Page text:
Thoughts on textiles

The history of women in my family is the history of textiles in my family. We do not have battles and degrees, as a general rule. We have nights at home, we have children, we have letters abroad, we have phone calls, we have dish towels, baby bath towels, bedsheets to fold, diapers, dresses hanging up, pants being ironed. We are surrounded by textiles. How much of the work of the home is spent tending to something made of cloth?

Make the bed, fold the laundry, dress for work, wash a blood stain out of your underwear, dry the dishes, dry your tears, scrub the counter, dust mop, take down cobwebs with a towel on a broom, stretch a stocking up your leg, find your jeans in the pile, put a sweater on, pull the blanket up over your shoulders, it’s cold.

There is something about string crossed with other string that contains magic. The common magic that is holding the house together. We pass cloth down and across generations, like the warp and weft itself. We pass it as gifts, bandages, dreams, swaddling, comfort, love. Like the other tools of life, furniture, dishes, and the like – this is how we tell each other we love. That we were here. That we had dreams, and hopefully, fulfilled them. And all these spells are held between lengths of string, worked and worked until they contain the voices of the women who made them, used them, and shared them.


To make anything is a feminist act. This is a resistant act. The small arts, the portable arts, the practical arts – these have always been womens’ domain. Yes, there have been, are now, and will be male artists and designers. But when you sit at a loom, when you pick up needles or hooks, when you wrap your fingers around a spindle or set yourself up at a wheel you are in direct conversation with Women.

Textile art is a witch’s space. It is a feminist space. It is, despite tradition, a queer space. Anyone on the outside is more familiar with trying to add at least a small bit of beauty and right to the world with what they have on hand. There are very few barriers to entry – ultimately you can use trash to do this. You can get yarn on sale (though not the prized organic fiber!), or even free if you know people destashing. Much of fiber arts began in our distant past, nearly Paleolithic. You do not need fancy equipment for this. It boils down to sticks. You can literally use windfallen twigs for looms, as long as they’re strong enough to hold the yarn. Sticks, fur, hair, scraps – this is the art of thrift and cleverness.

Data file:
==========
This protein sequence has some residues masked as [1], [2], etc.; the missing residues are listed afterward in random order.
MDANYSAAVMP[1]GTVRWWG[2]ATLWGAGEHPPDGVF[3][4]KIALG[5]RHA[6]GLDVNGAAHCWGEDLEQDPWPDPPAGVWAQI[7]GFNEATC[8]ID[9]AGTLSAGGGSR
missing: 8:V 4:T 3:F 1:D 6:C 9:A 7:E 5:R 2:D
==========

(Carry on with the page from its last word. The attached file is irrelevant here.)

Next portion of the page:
Magpie Yarn

illum_the other day I stumbled onto Stacey Budge-Kamison’s work at and I was inspired!  My first project on my finished loom was getting irredeemably frogged, so I busted it down and rewarped with colors – fresh from watching Stacey’s work.

Watching art yarn go from scraps of fibers up to a finished piece was so exciting.  But I don’t have a massive fancy fiber stash.  What I have is a moderate stash of really nice acrylics and blends, as well as a lot of Lily cotton, with some miscellaneous fibers in there (wool, cellulose, and silk).  One thing I learned from watching Stacey’s videos was that one doesn’t need super expensive fibers to make exciting yarn.  A great big old duh moment for me! Continue reading “Magpie Yarn”

Loom update

So the magnets didn’t work as well as I hoped.  So we went to Home Depot and bought these little brackets, which worked a treat.  Here are the two side bars done!  Now all I need to do is finish the warping nails.

So I’m doing this thing…..

I have a mighty need to make larger objects than my Whoopsitsaloom allows.   For those who have no idea what I’m talking about, this is my Whoopsitsaloom:

It’s a 16×20″ poster frame.  I got rid of the “glass” front ages ago and lost the side pieces that hold stuff in.  Instead of trashing it, I thought I’d do an experiment and whoops – ’twas a loom!  As you can see from the photo on the right, I carved little grooves into the top and bottom to warp on, about a half inch apart.  This does limit my warping possibilities, but this is an experiment.  I have it warped with one continuous piece of yarn.  From here on out, I will probably not be using yarn, or at least one of my budget ones.  The fluff really comes up when you’re manipulating this stuff. Continue reading “So I’m doing this thing…..”

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